E-Mobility and the Importance of the Just Transition Mentality

By Philippe Colpron, Head of ZF Aftermarket

International Energy Agency figures show that global electric car sales exceeded 10 million in 2022, with Norway leading the way with electric car sales accounting for 88% of the market. Autonomous vehicle projects have also been running with success for some time now, indicating broader adoption in the future. Vehicles of all kinds are becoming smarter, with increased connectivity leading to improved functionality and performance, better diagnostics, and even remote monitoring and prognostics.

While transformation is in its full speed it will take a lot of time until full completion. Despite all this forward motion, the full transformation of the automotive industry will take much longer than most realise. It is not just the speed of change that matters, it is the extent of its reach. In that sense, there is still a vast chasm between today and tomorrow – one we need to cross without sacrificing earned mobility, value for our society and the people that serve this industry. It is imperative that entire ecosystem is considered.

Making sure that the entire ecosystem is considered.

While we all aspire to embrace and anticipate change, it is essential that we sustain the business of today by continuing to support and invest in what our customers and consumers need now—and will continue to require for many years to come. Moving forward, we must ensure that people and businesses are not left behind. For instance, considering that not everyone can afford to buy a brand-new vehicle, it means that a share of conventional technology vehicles will remain on the road for decades it is imperative that we continue to look after our end users for as long as they need our support.

Navigating the Transition to Advanced Automotive Technologies

Nevertheless, despite our heavy reliance on technology, people remain the backbone of our business, and their role will be pivotal in ensuring the success of mobility in the future. Training, information, and education constitute essential components for ensuring the future servicing of mobility. Therefore, we must explore avenues to assist workshops in upskilling and retraining their employees across a spectrum of new disciplines.

Transitioning from ICE to electric drives and the evolution to either software-defined or connected systems is neither an easy nor a natural shift. Everyday activities demand a whole new set of standards, safety measures, and equipment.

In addition to adapting to new ways of working and embracing new technologies, key actors in ensuring the uptime of mobility such as workshops and parts distributors will require our support in managing their tools, skills-set of their employees, and cost of operations throughout the entire transition period. This will be increasingly needed to ensure they can optimize their use of resources, budgets, and workspace — striking a balance between their business requirements and the evolving needs of their customers.

The importance of ensuring uptime

Beyond the emotion many have in acquiring a new vehicle, one needs to consider the financial impact of such transaction. It’s crucial to not only think about the initial cost and depreciation but also to focus on the operating and maintenance expenses, especially for vehicles used professionally. These ongoing costs are a significant part of a vehicle’s lifecycle. In our mobility-driven society, we must ensure that these costs don’t become prohibitive for individuals. The market demands a variety of parts and service options for vehicle maintenance. Upholding consumer freedom, including the choice of maintenance and service locations, is essential. This approach not only benefits individual consumers but also fosters a healthy, competitive automotive market. We must maintain this balance, ensuring accessibility and choice in the automotive landscape.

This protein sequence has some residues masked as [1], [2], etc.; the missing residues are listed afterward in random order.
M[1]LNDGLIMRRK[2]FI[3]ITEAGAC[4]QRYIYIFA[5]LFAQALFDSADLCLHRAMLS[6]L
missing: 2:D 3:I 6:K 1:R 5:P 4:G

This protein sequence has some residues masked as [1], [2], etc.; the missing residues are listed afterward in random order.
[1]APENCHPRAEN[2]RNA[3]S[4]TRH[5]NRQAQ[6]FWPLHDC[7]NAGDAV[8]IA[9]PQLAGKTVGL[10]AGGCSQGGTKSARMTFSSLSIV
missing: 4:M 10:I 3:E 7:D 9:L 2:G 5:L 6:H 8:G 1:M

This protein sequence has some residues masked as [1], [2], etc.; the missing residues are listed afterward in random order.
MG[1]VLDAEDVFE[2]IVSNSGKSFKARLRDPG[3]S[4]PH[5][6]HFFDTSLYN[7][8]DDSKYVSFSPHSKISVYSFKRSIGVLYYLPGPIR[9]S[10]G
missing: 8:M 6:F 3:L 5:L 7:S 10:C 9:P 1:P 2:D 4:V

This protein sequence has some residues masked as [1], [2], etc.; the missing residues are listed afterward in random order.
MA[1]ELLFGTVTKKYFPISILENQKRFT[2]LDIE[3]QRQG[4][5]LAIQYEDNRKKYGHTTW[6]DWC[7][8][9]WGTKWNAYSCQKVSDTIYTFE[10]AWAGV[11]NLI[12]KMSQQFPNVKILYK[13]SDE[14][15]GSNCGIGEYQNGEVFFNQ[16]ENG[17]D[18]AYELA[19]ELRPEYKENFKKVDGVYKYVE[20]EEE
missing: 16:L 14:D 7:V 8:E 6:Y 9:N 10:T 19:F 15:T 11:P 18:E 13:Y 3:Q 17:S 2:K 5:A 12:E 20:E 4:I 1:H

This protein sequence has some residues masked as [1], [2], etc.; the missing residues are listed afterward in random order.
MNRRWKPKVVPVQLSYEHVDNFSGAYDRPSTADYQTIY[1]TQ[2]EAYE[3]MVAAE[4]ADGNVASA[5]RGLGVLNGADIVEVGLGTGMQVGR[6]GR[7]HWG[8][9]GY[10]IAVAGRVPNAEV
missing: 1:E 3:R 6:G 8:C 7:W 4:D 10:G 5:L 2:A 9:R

Taking into consideration that the average car age in the EU is 12 years and trucks 14 years (according to ACEA), it gives a perspective on the diversity of technologies that will require uptime support well into the 2030s. Recognizing that some will ramp up very fast while not everyone will immediately transition is crucial to ensure proper holistic support for customers.

One needs to keep in mind the importance of the service quality, both from labour and parts, due to the safety-critical nature of private and commercial vehicles. Therefore, it is imperative to provide mechanics with the right tools, education, software as well as authentic high-quality components for the vehicles.

Consequently, the aftermarket must skilfully navigate geographical demand variations. Each country and market progress at its own pace. Ensuring the supply of both legacy components and the latest EV systems is crucial. It’s also important to maintain a robust supply chain for physical goods and ensure safe software delivery to vehicles. Integrating the ecosystem that supports our daily mobility is key. These efforts will smooth the transition towards electrified, software-defined, and connected mobility. This transition must be fair and keep everyone on the move. That’s why a Just Transition is vital – it will underpin our progression as a mobile society.

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